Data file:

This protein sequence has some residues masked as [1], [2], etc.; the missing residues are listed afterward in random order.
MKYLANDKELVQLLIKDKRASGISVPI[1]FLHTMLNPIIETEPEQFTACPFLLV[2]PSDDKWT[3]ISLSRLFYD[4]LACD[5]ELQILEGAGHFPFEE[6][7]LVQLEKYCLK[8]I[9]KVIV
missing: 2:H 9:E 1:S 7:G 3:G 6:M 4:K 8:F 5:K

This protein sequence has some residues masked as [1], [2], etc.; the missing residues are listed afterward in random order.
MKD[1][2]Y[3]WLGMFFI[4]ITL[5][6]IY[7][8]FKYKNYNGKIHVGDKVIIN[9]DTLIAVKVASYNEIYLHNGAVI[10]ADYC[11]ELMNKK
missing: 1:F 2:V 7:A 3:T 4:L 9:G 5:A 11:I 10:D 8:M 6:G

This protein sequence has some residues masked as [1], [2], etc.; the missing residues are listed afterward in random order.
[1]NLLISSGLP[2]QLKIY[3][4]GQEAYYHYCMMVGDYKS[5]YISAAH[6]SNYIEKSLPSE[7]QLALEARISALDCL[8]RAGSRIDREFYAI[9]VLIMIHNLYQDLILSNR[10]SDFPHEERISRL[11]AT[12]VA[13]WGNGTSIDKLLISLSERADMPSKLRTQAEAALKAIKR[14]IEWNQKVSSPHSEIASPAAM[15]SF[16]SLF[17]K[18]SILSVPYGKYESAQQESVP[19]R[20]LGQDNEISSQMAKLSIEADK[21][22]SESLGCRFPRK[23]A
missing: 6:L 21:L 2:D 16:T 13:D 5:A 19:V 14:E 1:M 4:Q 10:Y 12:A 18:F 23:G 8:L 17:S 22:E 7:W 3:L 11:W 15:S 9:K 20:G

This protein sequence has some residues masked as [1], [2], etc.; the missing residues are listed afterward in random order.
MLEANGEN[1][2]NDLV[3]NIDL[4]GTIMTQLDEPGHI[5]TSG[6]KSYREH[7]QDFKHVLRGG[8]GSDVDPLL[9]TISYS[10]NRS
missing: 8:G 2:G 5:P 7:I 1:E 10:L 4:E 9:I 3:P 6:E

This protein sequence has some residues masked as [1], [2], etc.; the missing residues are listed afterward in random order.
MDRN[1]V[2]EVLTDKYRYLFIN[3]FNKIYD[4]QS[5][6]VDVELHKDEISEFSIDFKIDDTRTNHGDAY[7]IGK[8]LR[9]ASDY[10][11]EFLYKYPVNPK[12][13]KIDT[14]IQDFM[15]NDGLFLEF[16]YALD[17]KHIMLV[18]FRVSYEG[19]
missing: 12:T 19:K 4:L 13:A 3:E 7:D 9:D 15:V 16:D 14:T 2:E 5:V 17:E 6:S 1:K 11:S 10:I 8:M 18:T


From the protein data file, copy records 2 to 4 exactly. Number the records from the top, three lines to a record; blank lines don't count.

This protein sequence has some residues masked as [1], [2], etc.; the missing residues are listed afterward in random order.
MKD[1][2]Y[3]WLGMFFI[4]ITL[5][6]IY[7][8]FKYKNYNGKIHVGDKVIIN[9]DTLIAVKVASYNEIYLHNGAVI[10]ADYC[11]ELMNKK
missing: 1:F 2:V 7:A 3:T 4:L 9:G 5:A 11:I 10:D 8:M 6:G

This protein sequence has some residues masked as [1], [2], etc.; the missing residues are listed afterward in random order.
[1]NLLISSGLP[2]QLKIY[3][4]GQEAYYHYCMMVGDYKS[5]YISAAH[6]SNYIEKSLPSE[7]QLALEARISALDCL[8]RAGSRIDREFYAI[9]VLIMIHNLYQDLILSNR[10]SDFPHEERISRL[11]AT[12]VA[13]WGNGTSIDKLLISLSERADMPSKLRTQAEAALKAIKR[14]IEWNQKVSSPHSEIASPAAM[15]SF[16]SLF[17]K[18]SILSVPYGKYESAQQESVP[19]R[20]LGQDNEISSQMAKLSIEADK[21][22]SESLGCRFPRK[23]A
missing: 6:L 21:L 2:D 16:T 13:D 5:A 19:V 14:E 1:M 4:Q 10:Y 12:A 18:F 23:G 8:L 17:S 22:E 7:W 3:L 11:W 15:S 9:K 20:G

This protein sequence has some residues masked as [1], [2], etc.; the missing residues are listed afterward in random order.
MLEANGEN[1][2]NDLV[3]NIDL[4]GTIMTQLDEPGHI[5]TSG[6]KSYREH[7]QDFKHVLRGG[8]GSDVDPLL[9]TISYS[10]NRS
missing: 8:G 2:G 5:P 7:I 1:E 10:L 4:E 9:I 3:P 6:E